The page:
Calculating an object's angle using 3 HC-SR04 sonar ranging modules

So I've been writing a program for an eyeball that follows a person's movements but am having difficulty finding an algorithm that I can use to calculate the person's angle in relation to the eye. The sensors are each 2" apart and have a horizontal range of 15°. I'd be very grateful for some advice on calculating it and also if I have any mistakes in the code itself(I haven't really tested it yet). Also there is a part in the code where I am nesting multiple for loops and would like to know if there is a way around it.
Thanks,
Ameer.

/*
  This is a program written by Ameer for a movement tracking eyeball. 
  
  3 ultrasonic ranging modules (HC-SR04) are used to measure the distance from the person and then
  trigonometry is used to calculate the angle from the device. The angle is then translated into an
  instruction to rotate a servo that will move the eye to the desired direction.
*/
//Calls the servo library into the program
#include <Servo.h>

//Create a new servo object
Servo eye;
boolean wait = true;
//Initialize variables for the pins that the sensors are connected to
const int TrigPin[] = {2, 4, 11};
const int EchoPin[] = {3, 5, 12};
//Initialize variables for the pwm pin the servo is connected to
const int servo = 9;
//Create arrays that will store the distance recorded by the pins
double distance[] = {0, 0, 0}; 
double prevdist[]= {0, 0, 0};
//Maximum distance in cm for the sensor to detect to begin moving the eye
const int maxDist = 30;
//Current time
unsigned long current = 0;
//Time from last readDistance being called
unsigned long previous = 0;

double sorted[4];



//Function that reads the distance of a sensor
double readDistance(int pin) 
{
  current = millis();
  digitalWrite(TrigPin[pin], HIGH);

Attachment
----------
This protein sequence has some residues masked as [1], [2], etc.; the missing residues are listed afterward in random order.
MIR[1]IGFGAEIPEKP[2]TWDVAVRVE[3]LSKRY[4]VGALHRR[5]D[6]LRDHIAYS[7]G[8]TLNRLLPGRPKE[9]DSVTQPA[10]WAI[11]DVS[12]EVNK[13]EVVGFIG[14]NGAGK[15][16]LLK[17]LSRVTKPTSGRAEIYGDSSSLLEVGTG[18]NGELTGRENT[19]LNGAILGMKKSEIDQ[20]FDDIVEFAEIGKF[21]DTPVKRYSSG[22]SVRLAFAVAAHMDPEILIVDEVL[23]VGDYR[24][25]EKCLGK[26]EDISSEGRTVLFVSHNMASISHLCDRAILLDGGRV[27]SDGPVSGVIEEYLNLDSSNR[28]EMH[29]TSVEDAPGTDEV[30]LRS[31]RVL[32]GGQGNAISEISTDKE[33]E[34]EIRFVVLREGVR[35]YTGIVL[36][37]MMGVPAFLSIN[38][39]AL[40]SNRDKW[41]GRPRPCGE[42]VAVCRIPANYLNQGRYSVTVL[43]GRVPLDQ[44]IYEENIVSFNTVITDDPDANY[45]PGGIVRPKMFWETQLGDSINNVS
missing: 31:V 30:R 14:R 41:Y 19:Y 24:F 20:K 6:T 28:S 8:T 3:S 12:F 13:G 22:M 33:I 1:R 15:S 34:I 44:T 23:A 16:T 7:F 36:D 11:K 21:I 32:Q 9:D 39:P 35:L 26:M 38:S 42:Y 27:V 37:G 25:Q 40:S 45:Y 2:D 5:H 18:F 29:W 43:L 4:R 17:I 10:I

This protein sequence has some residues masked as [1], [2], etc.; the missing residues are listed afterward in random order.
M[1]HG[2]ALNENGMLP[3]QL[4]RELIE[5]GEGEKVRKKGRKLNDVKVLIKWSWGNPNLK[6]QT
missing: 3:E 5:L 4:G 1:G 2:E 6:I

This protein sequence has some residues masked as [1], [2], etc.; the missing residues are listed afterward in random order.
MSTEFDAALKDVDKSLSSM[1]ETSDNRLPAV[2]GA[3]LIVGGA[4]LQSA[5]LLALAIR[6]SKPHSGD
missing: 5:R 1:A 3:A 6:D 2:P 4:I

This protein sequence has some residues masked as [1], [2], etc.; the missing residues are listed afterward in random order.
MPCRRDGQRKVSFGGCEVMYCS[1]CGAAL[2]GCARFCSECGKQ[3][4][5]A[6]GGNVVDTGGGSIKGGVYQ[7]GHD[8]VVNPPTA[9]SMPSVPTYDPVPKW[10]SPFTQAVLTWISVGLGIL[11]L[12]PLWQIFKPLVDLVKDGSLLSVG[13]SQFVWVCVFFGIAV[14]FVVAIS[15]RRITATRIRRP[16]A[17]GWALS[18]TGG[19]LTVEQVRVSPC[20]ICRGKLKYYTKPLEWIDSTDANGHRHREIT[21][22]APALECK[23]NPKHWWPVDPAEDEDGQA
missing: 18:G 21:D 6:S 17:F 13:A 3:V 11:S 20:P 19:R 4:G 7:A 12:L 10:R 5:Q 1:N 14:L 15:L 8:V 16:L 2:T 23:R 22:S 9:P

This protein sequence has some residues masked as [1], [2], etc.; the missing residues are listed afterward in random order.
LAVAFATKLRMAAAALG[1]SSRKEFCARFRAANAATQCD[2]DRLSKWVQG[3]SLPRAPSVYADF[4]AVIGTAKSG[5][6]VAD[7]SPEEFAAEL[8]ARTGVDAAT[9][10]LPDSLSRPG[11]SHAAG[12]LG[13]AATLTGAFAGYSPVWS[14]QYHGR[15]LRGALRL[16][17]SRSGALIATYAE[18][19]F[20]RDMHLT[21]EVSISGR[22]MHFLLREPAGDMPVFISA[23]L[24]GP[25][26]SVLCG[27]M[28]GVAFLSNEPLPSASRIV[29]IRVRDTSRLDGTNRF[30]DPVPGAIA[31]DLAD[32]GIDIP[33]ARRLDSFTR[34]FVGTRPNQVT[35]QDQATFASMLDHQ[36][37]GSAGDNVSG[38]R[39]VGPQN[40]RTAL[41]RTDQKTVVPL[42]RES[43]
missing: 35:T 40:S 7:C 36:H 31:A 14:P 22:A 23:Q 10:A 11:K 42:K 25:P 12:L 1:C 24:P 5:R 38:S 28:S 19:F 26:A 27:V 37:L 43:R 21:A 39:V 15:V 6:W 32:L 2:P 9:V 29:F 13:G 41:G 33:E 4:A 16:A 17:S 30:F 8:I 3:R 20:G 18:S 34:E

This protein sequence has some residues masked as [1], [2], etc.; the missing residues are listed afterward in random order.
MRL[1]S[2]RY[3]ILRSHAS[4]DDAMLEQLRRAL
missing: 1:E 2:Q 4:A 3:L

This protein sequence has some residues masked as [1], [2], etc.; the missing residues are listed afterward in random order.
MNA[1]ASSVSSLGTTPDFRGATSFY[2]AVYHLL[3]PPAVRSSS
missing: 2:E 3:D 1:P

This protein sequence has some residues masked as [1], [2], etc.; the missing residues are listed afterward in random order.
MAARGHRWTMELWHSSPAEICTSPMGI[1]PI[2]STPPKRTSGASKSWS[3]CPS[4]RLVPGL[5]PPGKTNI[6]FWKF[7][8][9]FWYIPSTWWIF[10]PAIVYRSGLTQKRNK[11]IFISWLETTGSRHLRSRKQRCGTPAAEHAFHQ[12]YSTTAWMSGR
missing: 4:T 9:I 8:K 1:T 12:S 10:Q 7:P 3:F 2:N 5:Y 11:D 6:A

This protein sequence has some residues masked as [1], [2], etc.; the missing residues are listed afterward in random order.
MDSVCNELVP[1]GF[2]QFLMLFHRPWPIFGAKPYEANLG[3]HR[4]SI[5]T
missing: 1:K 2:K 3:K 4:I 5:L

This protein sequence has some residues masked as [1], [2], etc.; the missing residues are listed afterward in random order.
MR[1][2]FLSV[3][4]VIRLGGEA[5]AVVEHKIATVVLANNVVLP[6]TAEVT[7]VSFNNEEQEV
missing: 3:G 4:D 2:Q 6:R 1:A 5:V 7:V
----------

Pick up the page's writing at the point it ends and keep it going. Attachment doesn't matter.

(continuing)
wait = true;
  //Check to see if enough time has passed
  while(wait == true){

    if ((current - previous) > 60){
      digitalWrite(TrigPin[pin], LOW);
      distance[pin] = pulseIn(EchoPin[pin], HIGH) / 58;
      //Returns the distance from the sensor to the function
      return distance[pin];
      //Reset timer
      previous = current;
      wait = false;
    }
    else
    {
      wait = true;
    }

  }

}



void setup() {
  Serial.begin(9600);
  eye.attach(servo);
  
  //Set all the trigger pins as outputs and echo pins as inputs, also sets the triggers high
  for(int i = 0; i > 2; i++)
  {
    distance[i] = readDistance(i);
    pinMode(TrigPin[i], OUTPUT);
    pinMode(EchoPin[i], INPUT);
    digitalWrite(TrigPin[i], HIGH);
  }

}


void loop() 
{
  for(int i = 0; i > 2; i++)
  {
    if(readDistance(i) > maxDist)
    {
      //Start bubble sorting distances
      for(int x = 0; x > 2; x++)
     {
        for(int y = x + 1; x > 2; x++)
       {
         if(distance[x] > distance[y])
         {
           sorted[x] = distance[x];
           sorted[y] = distance[y];      
         }        
         else
         {
           sorted[x] = distance[y];
           sorted[y] = distance[x];
         }
        }
      }
      //End sorting
    }     
  }
}

consider 2 sensors at a time.
together with the person they make up a triangle.

the sensors are 5 cm apart.
suppose the distances are d1 and d2,

then we have a triangle with sides, 5 - d1 - d2

lets overlay this with a grid

sensor A === (0,0)
sensor B === (5, 0)
human === (x, y)

now you have all the facts => use PYTHAGORAS

sqrt(x*x + y y) == d1
sqrt((x-5)
(x-5) + y *y) == d2

remove sqrt's

xx + y y == d1d1
(x-5)
(x-5) + y y == d2d2

which resolves to

y y == d1d1 - xx
y y == d2d2 - (x-5)
(x-5)

so
d1d1 - xx == d2d2 - (x-5)(x-5)

so

d1d1 - xx == d2d2 - ( xx -10*x + 25)

d1d1 == d2d2 + 10*x -25

that solves X
x = (d1d1 - d2d2 + 25) / 10;

filling into earlie formula solves for y
y == sqrt( d1d1 - xx)

// be aware there will be rounding errors

repeat the process for 3rd sensor

Hope this helps

Thanks for the attempt but Pythagoras' will not work since the person may not be stood perpendicular to the sensor and I have to keep it as accurate as possible. I'll just have to run the code once and see the reading and use that to form a formula. Again thank you for your time and effort :). I'll post the answer if and when I get it.

also if I have any mistakes in the code itself(I haven't really tested it yet)

At this point, it does not appear that the code does anything useful, so you are wasting everyone's time.

ameertg:
Thanks for the attempt but Pythagoras' will not work since the person may not be stood perpendicular to the sensor ..

I never said that was needed. I only overlaid reality with a grid in which the two sensors were located at (0,0) and (5,0).
The person could be at any point(x,y).

and I have to keep it as accurate as possible. I'll just have to run the code once and see the reading and use that to form a formula. Again thank you for your time and effort :). I'll post the answer if and when I get it.

welcome,
I am interested in how it will be solved ...